4. Gratefulness. Counting blessings takes on a different worth. Including the blessing of suffering when expressing thanks to God.
  5. Surrender. Consider the cost. Become a missionary. Encourage your children to become missionaries. Take work overseas. The persecuted church needs all types of missionaries, vocational and non-vocational.

Things are not the way they are supposed to be. Life is hard. Christ is precious. As Romans 8:18 states, the sufferings of this present time are not worthy to be compared with the future glory that will be revealed in us.

EDITOR’S NOTE: *Name changed for security. Benjamin Breeg is a Christian worker in Central Asia. The original article was published by the International Mission Board.


by Benjamin Breeg*

3 training options to offer worship ministry certification

Worship leaders can now pursue further equipping through three training options offered in partnership between N.C. Baptists, Southeastern Baptist Theological Seminary and Fruitland Baptist Bible College. The training provides worship leaders with the understanding and tools to...

Caraway celebrates 60 years of ministry and memories

North Carolina Baptists joined forces in July 1962 to cultivate a powerful new tool to help churches reach and disciple more people — Camp Caraway. Now, decades later, the camp continues to serve N.C. Baptists and will celebrate its 60th summer this July. Situated on more than...

How leaders can bridge generational gaps in Asian American churches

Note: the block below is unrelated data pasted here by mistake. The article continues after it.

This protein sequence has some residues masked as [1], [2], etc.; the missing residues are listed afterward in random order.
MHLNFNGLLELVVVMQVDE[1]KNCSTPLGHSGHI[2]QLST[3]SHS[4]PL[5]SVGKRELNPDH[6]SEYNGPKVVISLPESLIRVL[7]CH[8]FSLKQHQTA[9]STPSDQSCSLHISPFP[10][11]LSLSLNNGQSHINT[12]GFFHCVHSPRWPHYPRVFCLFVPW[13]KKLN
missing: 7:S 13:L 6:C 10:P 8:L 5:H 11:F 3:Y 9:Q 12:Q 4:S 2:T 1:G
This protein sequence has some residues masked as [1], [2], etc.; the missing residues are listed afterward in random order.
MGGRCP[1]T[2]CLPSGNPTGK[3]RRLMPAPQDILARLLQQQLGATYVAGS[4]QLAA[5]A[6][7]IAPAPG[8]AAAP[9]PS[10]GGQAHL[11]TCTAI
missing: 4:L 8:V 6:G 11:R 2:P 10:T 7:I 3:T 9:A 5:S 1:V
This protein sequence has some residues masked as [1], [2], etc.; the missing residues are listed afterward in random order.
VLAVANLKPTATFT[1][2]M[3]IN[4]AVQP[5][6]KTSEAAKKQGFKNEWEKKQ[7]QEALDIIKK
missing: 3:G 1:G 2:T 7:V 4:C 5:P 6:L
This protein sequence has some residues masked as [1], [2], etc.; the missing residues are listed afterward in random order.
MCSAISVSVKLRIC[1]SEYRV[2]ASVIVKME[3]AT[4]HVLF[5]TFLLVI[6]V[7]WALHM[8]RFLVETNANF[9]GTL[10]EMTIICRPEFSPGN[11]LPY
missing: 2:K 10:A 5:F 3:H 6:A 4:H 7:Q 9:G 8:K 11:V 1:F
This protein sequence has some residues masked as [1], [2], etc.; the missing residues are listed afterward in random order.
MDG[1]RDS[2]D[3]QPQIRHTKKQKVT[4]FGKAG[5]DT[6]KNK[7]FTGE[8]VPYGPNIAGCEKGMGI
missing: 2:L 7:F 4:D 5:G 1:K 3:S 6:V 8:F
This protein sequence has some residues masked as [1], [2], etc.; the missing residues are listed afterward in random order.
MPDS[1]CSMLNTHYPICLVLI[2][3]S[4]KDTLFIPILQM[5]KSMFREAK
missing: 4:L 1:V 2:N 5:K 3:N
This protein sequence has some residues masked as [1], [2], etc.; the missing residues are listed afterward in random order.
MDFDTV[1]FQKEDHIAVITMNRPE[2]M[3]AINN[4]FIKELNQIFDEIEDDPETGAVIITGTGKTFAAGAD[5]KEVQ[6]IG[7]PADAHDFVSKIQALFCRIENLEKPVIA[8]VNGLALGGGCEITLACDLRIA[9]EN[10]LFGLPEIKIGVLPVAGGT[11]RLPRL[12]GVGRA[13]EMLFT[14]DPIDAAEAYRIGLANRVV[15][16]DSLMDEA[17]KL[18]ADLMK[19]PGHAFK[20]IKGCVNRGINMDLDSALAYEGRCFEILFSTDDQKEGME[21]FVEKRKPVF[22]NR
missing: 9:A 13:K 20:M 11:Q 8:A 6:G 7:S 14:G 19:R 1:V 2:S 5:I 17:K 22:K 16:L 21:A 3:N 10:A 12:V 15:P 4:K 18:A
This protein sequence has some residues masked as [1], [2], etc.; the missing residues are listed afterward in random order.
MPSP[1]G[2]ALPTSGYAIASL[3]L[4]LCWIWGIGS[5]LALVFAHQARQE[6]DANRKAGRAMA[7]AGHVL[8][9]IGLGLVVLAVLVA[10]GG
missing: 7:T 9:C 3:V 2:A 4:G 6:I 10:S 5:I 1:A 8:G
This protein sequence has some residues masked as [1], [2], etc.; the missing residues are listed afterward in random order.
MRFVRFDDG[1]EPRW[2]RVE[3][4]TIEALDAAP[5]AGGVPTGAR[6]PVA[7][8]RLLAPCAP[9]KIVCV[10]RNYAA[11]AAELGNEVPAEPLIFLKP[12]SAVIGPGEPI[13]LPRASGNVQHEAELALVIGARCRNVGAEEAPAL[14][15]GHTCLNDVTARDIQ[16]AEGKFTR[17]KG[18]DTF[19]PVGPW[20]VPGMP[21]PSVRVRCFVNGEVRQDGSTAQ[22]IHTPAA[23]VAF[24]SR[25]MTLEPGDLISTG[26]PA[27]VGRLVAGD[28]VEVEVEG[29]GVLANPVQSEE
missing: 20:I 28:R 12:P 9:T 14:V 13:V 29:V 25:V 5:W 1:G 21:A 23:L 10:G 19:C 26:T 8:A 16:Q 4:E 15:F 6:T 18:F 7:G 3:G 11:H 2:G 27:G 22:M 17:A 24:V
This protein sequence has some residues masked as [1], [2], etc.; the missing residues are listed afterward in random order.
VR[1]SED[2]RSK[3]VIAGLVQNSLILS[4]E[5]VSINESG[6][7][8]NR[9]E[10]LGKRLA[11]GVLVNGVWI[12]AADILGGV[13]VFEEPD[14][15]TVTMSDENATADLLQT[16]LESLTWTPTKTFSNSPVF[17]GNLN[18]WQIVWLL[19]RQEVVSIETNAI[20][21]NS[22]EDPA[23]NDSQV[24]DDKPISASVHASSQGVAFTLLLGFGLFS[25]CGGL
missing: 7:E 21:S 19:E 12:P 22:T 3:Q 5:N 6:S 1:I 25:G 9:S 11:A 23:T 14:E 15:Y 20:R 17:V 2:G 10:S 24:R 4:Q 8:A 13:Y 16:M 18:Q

Many Asian American churches provide spaces for Asian immigrants to continue worshiping similarly to how they did in their home countries. They offer a familiar community and a home away from home. What can often be overlooked, however, is the cultural gap between immigrant...

On death and dying, as it relates to churches

In 1969, Elisabeth Kubler-Ross, a Swiss-American psychiatrist, wrote the classic book On Death and Dying. This work, chronicling lessons she learned with terminally ill patients, outlined the five stages that all people go through as they near death. Beginning when they are...

4 symptoms to watch for when assessing pastoral health

In preparation for this article I confess I did Google, “How to know if a pastor is healthy?” The number of articles, blogs and sites addressing the increasing issue of pastoral health did not disappoint. After all, we are hopefully coming out of the most difficult time of...

Fisher retires after 36 years at Caldwell Association

Dale Fisher received quite the surprise on his 70th birthday. Not only did ministry colleagues serenade him with a rendition of “Happy Birthday” during the N.C. Associational Missions Conference in early April, they also recognized Fisher for his long tenure of service in leading...

The power of a name: God’s faithfulness in mental health

If I have learned one lesson this year, it’s that there is power in a name. When we give our struggle a name, we are able to better distinguish truth from lie and work toward healing. Naming opens the door to freedom and sheds light on truth that can feel uncomfortable, exposing...

Scholarship to cover tuition for new Fruitland students

New students now have an opportunity to attend Fruitland Baptist Bible College tuition-free this fall. Fruitland recently announced a new scholarship that will cover tuition costs for new, full-time students attending the Hendersonville campus during the fall 2022 quarter. The...

0 Comments

Submit a Comment

Your email address will not be published. Required fields are marked *

Stay connected by signing up for the N.C. Baptist monthly newsletter.

Select Language ^

Share This

Share this with your friends!